Fact: Arabs persecuted Jews
New evidence suggests that Arab countries ethnically cleansed themselves of Jews
IN A FEW days’ time we shall celebrate the 60th anniversary of the passage, by the General Assembly of the United Nations, of Resolution 181. This was the resolution that authorised the division of Mandate Palestine (or, more accurately, Western Mandate Palestine) into a Jewish state and an Arab state, with Greater Jerusalem under international control.
Prior to this historic vote, the head of the Egyptian delegation at the UN, Dr Muhammad Haykal (a relatively liberal intellectual and politician), had warned that, were the western portion of Mandate Palestine to be so partitioned, there would inevitably follow a wave of anti-Jewish feeling in the Arab world, and that Jewish blood would be spilled. And so it was.
The UN’s historic decision to reestablish a Jewish state in Palestine was taken on November 29, 1947. On the very next day, a number of Jews in Palestine were killed by Islamic militants. Elsewhere in the Arab world, no distinction whatever was made between Jews and Zionists. There followed a campaign of harassment and violence against Jewish populations that had lived in these areas for centuries, if not for millennia. As a result, between 1948 and 1951, around 850,000 Jews fled from Arab countries to the re-established Jewish state. These are indeed the “forgotten refugees” of the Arab-Israeli conflict.
Some months ago, appearing at a panel discussion on this conflict, I drew attention to this ethnic cleansing, only to be told by my opponents that the story that Jews had been forced to flee Arab lands was a myth — another piece of mischievous Zionist propaganda. No Jew (I was told) had been forced to flee. Zionists deliberately planted bombs in synagogues and Jewish commercial property in order to “stimulate” a Jewish exodus to Israel. In Iraq (I was told) Zionist agents paid Jews to emigrate, whilst in Libya the government made desperate attempts to persuade its beloved Jews to stay put. If there were genuine attacks against Jews, these were few and far between, and no effort was spared to protect these unfortunates from the wrath of local Islamists.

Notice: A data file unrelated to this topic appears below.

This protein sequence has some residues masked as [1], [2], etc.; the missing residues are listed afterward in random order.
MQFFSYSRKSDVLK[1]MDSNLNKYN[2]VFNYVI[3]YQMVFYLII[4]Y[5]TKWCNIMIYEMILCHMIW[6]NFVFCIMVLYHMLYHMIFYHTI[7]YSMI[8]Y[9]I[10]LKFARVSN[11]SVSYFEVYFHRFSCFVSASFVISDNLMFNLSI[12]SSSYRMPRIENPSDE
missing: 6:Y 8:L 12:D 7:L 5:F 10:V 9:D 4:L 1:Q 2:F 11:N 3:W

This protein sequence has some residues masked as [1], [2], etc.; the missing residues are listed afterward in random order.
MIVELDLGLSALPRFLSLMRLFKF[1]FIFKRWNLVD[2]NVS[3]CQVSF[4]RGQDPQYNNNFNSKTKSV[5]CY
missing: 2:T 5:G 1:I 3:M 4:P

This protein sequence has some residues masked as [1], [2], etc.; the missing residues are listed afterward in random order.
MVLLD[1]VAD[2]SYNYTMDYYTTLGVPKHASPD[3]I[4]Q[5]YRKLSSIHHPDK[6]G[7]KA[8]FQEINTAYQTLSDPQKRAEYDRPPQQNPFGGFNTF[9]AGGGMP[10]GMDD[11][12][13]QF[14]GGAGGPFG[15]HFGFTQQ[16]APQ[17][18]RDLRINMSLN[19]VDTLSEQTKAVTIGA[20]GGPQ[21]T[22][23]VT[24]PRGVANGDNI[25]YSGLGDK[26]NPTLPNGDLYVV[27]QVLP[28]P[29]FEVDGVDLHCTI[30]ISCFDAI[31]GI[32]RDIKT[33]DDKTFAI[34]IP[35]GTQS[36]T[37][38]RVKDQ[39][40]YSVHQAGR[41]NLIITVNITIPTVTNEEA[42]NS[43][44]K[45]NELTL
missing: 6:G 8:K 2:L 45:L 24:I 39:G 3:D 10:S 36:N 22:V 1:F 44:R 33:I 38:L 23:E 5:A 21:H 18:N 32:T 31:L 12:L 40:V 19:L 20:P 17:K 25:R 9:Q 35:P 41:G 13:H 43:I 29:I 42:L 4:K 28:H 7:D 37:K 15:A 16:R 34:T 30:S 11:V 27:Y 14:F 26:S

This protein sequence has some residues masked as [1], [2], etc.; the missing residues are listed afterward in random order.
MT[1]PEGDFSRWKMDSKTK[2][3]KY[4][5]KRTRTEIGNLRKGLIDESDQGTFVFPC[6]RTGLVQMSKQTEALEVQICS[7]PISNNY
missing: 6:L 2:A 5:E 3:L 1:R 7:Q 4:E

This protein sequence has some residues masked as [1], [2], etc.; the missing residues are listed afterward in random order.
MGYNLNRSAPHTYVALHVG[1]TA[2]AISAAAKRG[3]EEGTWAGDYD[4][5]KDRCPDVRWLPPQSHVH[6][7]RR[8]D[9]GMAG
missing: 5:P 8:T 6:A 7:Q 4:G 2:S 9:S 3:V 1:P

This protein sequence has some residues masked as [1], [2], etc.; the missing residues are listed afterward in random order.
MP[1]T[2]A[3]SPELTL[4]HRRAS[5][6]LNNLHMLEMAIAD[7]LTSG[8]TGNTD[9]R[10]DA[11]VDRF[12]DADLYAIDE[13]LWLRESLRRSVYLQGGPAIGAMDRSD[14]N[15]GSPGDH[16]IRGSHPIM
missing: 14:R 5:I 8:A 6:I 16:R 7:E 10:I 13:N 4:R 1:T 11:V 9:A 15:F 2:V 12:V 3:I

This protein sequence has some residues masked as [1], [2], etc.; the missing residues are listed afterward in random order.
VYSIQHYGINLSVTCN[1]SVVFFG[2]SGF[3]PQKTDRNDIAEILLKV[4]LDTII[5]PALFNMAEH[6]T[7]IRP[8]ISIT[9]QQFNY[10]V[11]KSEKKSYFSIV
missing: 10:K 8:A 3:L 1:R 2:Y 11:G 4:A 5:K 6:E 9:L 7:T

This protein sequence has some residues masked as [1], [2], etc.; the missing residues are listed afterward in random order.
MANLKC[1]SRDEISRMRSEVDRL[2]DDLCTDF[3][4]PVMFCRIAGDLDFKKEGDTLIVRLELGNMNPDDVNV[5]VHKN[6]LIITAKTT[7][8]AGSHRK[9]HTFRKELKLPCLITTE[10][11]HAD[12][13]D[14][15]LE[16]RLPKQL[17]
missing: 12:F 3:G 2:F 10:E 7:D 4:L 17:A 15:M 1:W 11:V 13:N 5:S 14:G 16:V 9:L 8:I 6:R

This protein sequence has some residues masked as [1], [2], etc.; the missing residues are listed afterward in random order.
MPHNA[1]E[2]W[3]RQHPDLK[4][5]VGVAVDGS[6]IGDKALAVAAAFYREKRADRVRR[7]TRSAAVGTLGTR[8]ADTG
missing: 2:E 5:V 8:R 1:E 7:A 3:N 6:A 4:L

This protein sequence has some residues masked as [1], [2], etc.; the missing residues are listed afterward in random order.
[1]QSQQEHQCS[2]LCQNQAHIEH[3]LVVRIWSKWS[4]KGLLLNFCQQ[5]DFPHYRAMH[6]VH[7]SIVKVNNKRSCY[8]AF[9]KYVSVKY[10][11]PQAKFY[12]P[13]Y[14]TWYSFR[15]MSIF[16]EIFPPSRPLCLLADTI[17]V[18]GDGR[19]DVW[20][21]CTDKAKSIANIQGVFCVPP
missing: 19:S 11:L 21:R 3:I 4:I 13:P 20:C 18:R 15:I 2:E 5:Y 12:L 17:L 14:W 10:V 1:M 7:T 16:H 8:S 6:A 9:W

The truth is very different. There were bloody pogroms against Jews in Syria and the Yemen. In Libya, Jews were stripped of their citizenship. In Iraq, Jewish property was confiscated.
Recently, evidence has come to light suggesting that these collective persecutions were carefully planned and co-ordinated. Earlier this month, at the New York offices of the American Jewish Committee, Justice for Jews from Arab Countries presented a report on the ethnic cleansing of Jews from Arab lands. Within the report, new evidence is published drawn from the UN’s own archives.
Amongst these is advice, drafted by the Arab League in 1947, on how Arab countries might systematically discriminate against their Jewish citizens: all Jews, save those who were citizens of non-Arab countries, were to be considered and treated as members of the Jewish “minority state of Palestine”; their bank accounts were to be frozen so as to permit the funds in them to be used to finance resistance to “Zionist ambitions in Palestine”; Jews believed to be active Zionists were to be interned as political prisoners and their assets confiscated; only Jews who accepted service in Arab armies or who placed themselves at the disposal of these armies were to considered “Arabs”, with the rights and protections that went with this classification.
It is now clear that the guidance of the Arab League was followed very closely by a number of Arab governments, whose legislative discrimination against Jews mirrored — and still mirrors, sometimes almost verbatim — the advice that the League offered.
How will the UN mark the 60th anniversary of the partition resolution? Well, in a typical and typically spiteful perversion of the truth, November 29 is officially recognised by the “modern” UN as the International Day of Solidarity with the Palestinian People. This year, as in past years, the UN will hold special meetings in New York, Geneva and Vienna to cement this “solidarity” and to call to mind the “inalienable” rights of Palestinian Arabs.
The decision to so designate November 29 was taken in 1977. No mention whatever was made, when this decision was taken, of the inalienable rights of the Jews forced from their homes and deprived of their property and even of their lives as a result of institutionalised harassment in the Arab counties in which they lived 60 years ago.
As the peacemakers gather in Annapolis, it is vital to keep alive the memory of this state-sanctioned persecution.